Houston Innovators Podcast Episode 66

Local fund of funds to put a national spotlight on venture capital in Houston

Guillermo Borda and Sandy Guitar, managing directors at the HX Venture Fund, join the Houston Innovators Podcast to discuss Venture Houston. Photos courtesy

The role of the HX Venture Fund is to pull out-of-Houston venture capital funds into the Houston innovation ecosystem — and the fund of funds is hoping to exactly that with an inaugural event next month.

Venture Houston, which is taking place online on February 4th and 5th, will bring together entrepreneurs, corporations, venture capital investors, and startup development organizations for a summit full of thought leadership — as well as a startup pitch competition with over $1.7 million on the line. (InnovationMap is the media partner for the event.)

HXVF Managing Directors Guillermo Borda and Sandy Guitar joined the Houston Innovators Podcast this week to discuss what they are most excited from the events.

"In this conference, we have representation from all stakeholders," Borda says, recognizing that HXVF has connected VCs with more than $4 billion of ready-to-deploy capital to Houston startups. "This conference is a way of engaging that further — we call that activation."

With the rollercoaster that 2020 was, Borda and Guitar recognize how timely a conference like this is. Guitar says on the show that with all the challenges that came with remote working, investors are all the more prepared for the future. Besides, she adds, a crisis is a perfect time for technology to rise to the top.

"COVID is real and the disruption is significant, but in the eyes of a venture capitalist, this is opportunity," Guitar says. "This is a groundbreaking time for VCs. ... The best VCs and the best entrepreneurs are leaning in on these opportunities."

With HXVF's ultimate goal to drive investment into Houston startups, Venture Houston will also feature a startup pitch competition that will have investment opportunities from the likes of Mercury Fund, The Artemis Fund, Montrose Lane, Fitz Gate Ventures, and more. Startups can apply to the contest online until Friday, January 15.

"We are asking as many Houston entrepreneurs who are considering raising capital now or any time in the next year to apply to this pitch competition," Guitar says. "The prizes we have are phenomenal and can really help get a young company started."

Guitar and Borda discuss more about the event and the future of venture capital in Houston on the show. Listen to the full interview below — or wherever you stream your podcasts — and subscribe for weekly episodes.


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Building Houston

 
 

For over a year now, scientists have been testing wastewater for COVID-19. Now, the public can access that information. Photo via Getty Images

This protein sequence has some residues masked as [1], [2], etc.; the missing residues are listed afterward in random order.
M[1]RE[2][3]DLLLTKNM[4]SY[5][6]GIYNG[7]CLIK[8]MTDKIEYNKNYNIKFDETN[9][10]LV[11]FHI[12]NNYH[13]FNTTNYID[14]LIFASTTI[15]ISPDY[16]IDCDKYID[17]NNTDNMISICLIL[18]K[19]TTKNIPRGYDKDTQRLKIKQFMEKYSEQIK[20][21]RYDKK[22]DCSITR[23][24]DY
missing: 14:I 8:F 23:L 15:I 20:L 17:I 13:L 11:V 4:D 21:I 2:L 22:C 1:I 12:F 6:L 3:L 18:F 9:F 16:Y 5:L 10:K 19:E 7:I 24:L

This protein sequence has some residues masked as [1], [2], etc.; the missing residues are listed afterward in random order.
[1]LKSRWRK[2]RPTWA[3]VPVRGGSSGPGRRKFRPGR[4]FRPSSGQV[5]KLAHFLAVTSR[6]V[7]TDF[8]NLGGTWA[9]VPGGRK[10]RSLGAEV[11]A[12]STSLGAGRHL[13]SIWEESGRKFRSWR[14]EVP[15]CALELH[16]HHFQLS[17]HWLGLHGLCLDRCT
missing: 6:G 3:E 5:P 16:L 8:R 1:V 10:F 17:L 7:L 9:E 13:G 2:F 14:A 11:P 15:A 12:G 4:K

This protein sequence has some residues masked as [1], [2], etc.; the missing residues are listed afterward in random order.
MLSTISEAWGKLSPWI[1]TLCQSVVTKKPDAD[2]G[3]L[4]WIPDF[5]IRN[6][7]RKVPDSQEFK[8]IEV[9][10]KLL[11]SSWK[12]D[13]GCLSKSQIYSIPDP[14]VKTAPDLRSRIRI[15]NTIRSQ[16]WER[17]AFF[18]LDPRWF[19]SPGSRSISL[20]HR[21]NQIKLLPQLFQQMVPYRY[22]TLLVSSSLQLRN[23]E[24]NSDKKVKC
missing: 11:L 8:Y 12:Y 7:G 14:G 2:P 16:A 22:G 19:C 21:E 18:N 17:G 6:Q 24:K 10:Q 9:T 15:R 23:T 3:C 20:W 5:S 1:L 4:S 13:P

In 2020, a group of researchers began testing Houston's wastewater to collect data to help identify trends at the community level. Now, the team's work has been rounded up to use as an online resource.

The Houston Health Department and Rice University launched the dashboard on September 22. The information comes from samples collected from the city's 39 wastewater treatment plants and many HISD schools.

"This new dashboard is another tool Houstonians can use to gauge the situation and make informed decisions to protect their families," says Dr. Loren Hopkins, chief environmental science officer for the health department and professor in the practice of statistics at Rice University, in a news release. "A high level of virus in your neighborhood's wastewater means virus is spreading locally and you should be even more stringent about masking up when visiting public places."

The health department, Houston Water, Rice University, and Baylor College of Medicine originally collaborated on the wastewater testing. Baylor microbiologist Dr. Anthony Maresso, director of BCM TAILOR Labs, led a part of the research.

"This is not Houston's first infectious disease crisis," Maresso says in an earlier news release. "Wastewater sampling was pioneered by Joseph Melnick, the first chair of Baylor's Department of Molecular Virology and Microbiology, to get ahead of polio outbreaks in Houston in the 1960s. This work essentially ushered in the field of environmental virology, and it began here at Baylor. TAILOR Labs is just continuing that tradition by providing advanced science measures to support local public health intervention."

It's an affordable way to track the virus, says experts. People with COVID-19 shed viral particles in their feces, according to the release, and by testing the wastewater, the health department can measure important infection rate changes.

The dashboard, which is accessible online now, is color-coded by the level of viral load in wastewater samples, as well as labeled with any recent trend changes. Houstonians can find the interactive COVID-19 wastewater monitoring dashboard, vaccination sites, testing sites, and more information at houstonemergency.org/covid19.

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